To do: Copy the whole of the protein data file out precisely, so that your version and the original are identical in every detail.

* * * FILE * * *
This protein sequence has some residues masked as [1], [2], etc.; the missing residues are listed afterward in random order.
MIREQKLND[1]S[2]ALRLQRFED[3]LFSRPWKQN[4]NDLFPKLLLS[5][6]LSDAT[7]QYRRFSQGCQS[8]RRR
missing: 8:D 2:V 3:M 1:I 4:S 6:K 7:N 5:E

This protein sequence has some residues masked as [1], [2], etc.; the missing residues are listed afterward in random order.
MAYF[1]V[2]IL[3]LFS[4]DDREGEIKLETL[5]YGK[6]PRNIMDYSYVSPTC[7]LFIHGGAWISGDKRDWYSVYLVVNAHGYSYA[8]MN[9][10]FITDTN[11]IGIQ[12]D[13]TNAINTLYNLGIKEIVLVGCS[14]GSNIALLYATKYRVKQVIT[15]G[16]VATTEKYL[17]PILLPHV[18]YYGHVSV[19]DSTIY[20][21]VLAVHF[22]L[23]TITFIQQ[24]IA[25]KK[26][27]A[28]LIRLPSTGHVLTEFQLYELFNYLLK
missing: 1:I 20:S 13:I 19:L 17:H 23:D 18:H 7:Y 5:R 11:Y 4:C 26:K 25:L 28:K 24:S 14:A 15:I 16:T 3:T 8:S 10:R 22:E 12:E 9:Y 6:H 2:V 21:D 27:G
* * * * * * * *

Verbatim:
This protein sequence has some residues masked as [1], [2], etc.; the missing residues are listed afterward in random order.
MIREQKLND[1]S[2]ALRLQRFED[3]LFSRPWKQN[4]NDLFPKLLLS[5][6]LSDAT[7]QYRRFSQGCQS[8]RRR
missing: 8:D 2:V 3:M 1:I 4:S 6:K 7:N 5:E

This protein sequence has some residues masked as [1], [2], etc.; the missing residues are listed afterward in random order.
MAYF[1]V[2]IL[3]LFS[4]DDREGEIKLETL[5]YGK[6]PRNIMDYSYVSPTC[7]LFIHGGAWISGDKRDWYSVYLVVNAHGYSYA[8]MN[9][10]FITDTN[11]IGIQ[12]D[13]TNAINTLYNLGIKEIVLVGCS[14]GSNIALLYATKYRVKQVIT[15]G[16]VATTEKYL[17]PILLPHV[18]YYGHVSV[19]DSTIY[20][21]VLAVHF[22]L[23]TITFIQQ[24]IA[25]KK[26][27]A[28]LIRLPSTGHVLTEFQLYELFNYLLK
missing: 1:I 20:S 13:I 19:L 17:H 23:D 18:H 7:Y 5:R 11:Y 4:C 26:K 25:L 28:K 24:S 14:A 15:I 16:T 3:T 8:S 10:R 22:E 12:E 9:Y 6:H 2:V 21:D 27:G